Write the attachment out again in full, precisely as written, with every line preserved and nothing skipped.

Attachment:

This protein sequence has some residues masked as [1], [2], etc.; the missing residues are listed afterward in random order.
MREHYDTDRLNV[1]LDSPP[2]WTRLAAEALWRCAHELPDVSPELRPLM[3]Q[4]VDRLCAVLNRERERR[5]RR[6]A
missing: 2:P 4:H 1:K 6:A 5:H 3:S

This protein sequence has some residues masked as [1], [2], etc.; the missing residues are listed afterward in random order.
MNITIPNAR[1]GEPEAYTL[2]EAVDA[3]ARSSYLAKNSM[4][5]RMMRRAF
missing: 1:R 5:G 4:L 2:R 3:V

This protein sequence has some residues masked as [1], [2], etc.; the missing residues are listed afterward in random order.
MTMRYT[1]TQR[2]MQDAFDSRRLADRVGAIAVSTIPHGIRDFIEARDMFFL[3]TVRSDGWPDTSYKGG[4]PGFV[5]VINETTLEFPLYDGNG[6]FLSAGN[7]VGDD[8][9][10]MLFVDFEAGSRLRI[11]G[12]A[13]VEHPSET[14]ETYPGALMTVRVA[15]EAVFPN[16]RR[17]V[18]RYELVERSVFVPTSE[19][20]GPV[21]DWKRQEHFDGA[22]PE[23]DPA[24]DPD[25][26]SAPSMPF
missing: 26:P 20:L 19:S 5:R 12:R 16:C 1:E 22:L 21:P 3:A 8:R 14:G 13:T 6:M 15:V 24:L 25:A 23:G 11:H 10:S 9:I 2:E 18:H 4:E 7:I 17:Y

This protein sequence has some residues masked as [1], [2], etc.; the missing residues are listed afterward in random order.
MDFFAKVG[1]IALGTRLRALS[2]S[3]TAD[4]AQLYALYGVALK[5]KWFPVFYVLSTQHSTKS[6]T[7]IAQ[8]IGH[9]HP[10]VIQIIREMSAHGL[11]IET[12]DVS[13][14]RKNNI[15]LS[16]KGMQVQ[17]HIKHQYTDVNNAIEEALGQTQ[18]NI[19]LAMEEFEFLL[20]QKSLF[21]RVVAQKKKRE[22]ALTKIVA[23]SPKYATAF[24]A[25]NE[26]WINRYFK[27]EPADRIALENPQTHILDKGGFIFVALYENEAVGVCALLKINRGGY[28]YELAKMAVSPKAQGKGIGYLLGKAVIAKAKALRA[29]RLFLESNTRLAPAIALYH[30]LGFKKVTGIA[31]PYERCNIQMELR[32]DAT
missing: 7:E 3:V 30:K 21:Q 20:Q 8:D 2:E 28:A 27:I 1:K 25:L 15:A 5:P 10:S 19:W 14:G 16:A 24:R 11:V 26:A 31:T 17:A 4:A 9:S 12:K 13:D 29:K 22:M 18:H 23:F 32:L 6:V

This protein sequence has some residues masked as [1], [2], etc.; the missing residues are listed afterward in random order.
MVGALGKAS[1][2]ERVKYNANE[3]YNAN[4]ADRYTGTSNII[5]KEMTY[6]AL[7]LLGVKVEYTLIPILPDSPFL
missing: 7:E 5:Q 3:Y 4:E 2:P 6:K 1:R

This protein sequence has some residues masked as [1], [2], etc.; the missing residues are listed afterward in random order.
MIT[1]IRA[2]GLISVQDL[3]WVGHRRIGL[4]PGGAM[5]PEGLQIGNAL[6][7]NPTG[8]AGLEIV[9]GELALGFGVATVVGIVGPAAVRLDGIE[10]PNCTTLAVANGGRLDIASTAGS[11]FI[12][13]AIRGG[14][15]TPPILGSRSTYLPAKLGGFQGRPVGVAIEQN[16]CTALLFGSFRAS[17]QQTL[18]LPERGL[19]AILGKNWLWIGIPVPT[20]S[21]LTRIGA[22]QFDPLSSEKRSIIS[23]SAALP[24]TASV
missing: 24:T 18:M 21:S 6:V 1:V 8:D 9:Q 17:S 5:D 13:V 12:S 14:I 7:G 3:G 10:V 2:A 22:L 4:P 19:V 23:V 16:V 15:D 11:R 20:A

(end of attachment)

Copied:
This protein sequence has some residues masked as [1], [2], etc.; the missing residues are listed afterward in random order.
MREHYDTDRLNV[1]LDSPP[2]WTRLAAEALWRCAHELPDVSPELRPLM[3]Q[4]VDRLCAVLNRERERR[5]RR[6]A
missing: 2:P 4:H 1:K 6:A 5:H 3:S

This protein sequence has some residues masked as [1], [2], etc.; the missing residues are listed afterward in random order.
MNITIPNAR[1]GEPEAYTL[2]EAVDA[3]ARSSYLAKNSM[4][5]RMMRRAF
missing: 1:R 5:G 4:L 2:R 3:V

This protein sequence has some residues masked as [1], [2], etc.; the missing residues are listed afterward in random order.
MTMRYT[1]TQR[2]MQDAFDSRRLADRVGAIAVSTIPHGIRDFIEARDMFFL[3]TVRSDGWPDTSYKGG[4]PGFV[5]VINETTLEFPLYDGNG[6]FLSAGN[7]VGDD[8][9][10]MLFVDFEAGSRLRI[11]G[12]A[13]VEHPSET[14]ETYPGALMTVRVA[15]EAVFPN[16]RR[17]V[18]RYELVERSVFVPTSE[19][20]GPV[21]DWKRQEHFDGA[22]PE[23]DPA[24]DPD[25][26]SAPSMPF
missing: 26:P 20:L 19:S 5:R 12:R 16:C 1:E 22:L 21:P 3:A 8:R 14:G 13:T 6:M 15:V 24:L 25:A 23:G 11:H 10:S 9:I 2:E 18:H 4:E 7:I 17:Y

This protein sequence has some residues masked as [1], [2], etc.; the missing residues are listed afterward in random order.
MDFFAKVG[1]IALGTRLRALS[2]S[3]TAD[4]AQLYALYGVALK[5]KWFPVFYVLSTQHSTKS[6]T[7]IAQ[8]IGH[9]HP[10]VIQIIREMSAHGL[11]IET[12]DVS[13][14]RKNNI[15]LS[16]KGMQVQ[17]HIKHQYTDVNNAIEEALGQTQ[18]NI[19]LAMEEFEFLL[20]QKSLF[21]RVVAQKKKRE[22]ALTKIVA[23]SPKYATAF[24]A[25]NE[26]WINRYFK[27]EPADRIALENPQTHILDKGGFIFVALYENEAVGVCALLKINRGGY[28]YELAKMAVSPKAQGKGIGYLLGKAVIAKAKALRA[29]RLFLESNTRLAPAIALYH[30]LGFKKVTGIA[31]PYERCNIQMELR[32]DAT
missing: 7:E 3:V 30:K 21:Q 20:Q 8:D 2:E 28:A 27:I 1:K 25:L 15:A 5:P 10:S 19:W 14:G 16:A 24:R 11:V 26:A 31:T 17:A 4:A 9:S 12:K 13:D 29:K 22:M 18:H 23:F 32:L 6:V

This protein sequence has some residues masked as [1], [2], etc.; the missing residues are listed afterward in random order.
MVGALGKAS[1][2]ERVKYNANE[3]YNAN[4]ADRYTGTSNII[5]KEMTY[6]AL[7]LLGVKVEYTLIPILPDSPFL
missing: 7:E 5:Q 3:Y 4:E 2:P 6:K 1:R

This protein sequence has some residues masked as [1], [2], etc.; the missing residues are listed afterward in random order.
MIT[1]IRA[2]GLISVQDL[3]WVGHRRIGL[4]PGGAM[5]PEGLQIGNAL[6][7]NPTG[8]AGLEIV[9]GELALGFGVATVVGIVGPAAVRLDGIE[10]PNCTTLAVANGGRLDIASTAGS[11]FI[12][13]AIRGG[14][15]TPPILGSRSTYLPAKLGGFQGRPVGVAIEQN[16]CTALLFGSFRAS[17]QQTL[18]LPERGL[19]AILGKNWLWIGIPVPT[20]S[21]LTRIGA[22]QFDPLSSEKRSIIS[23]SAALP[24]TASV
missing: 24:T 18:M 21:S 6:V 1:V 8:D 9:Q 17:S 5:D 13:V 12:S 14:I 7:G 3:G 10:V 2:A 22:L 4:P 19:V 23:V 16:V 15:D 11:R 20:A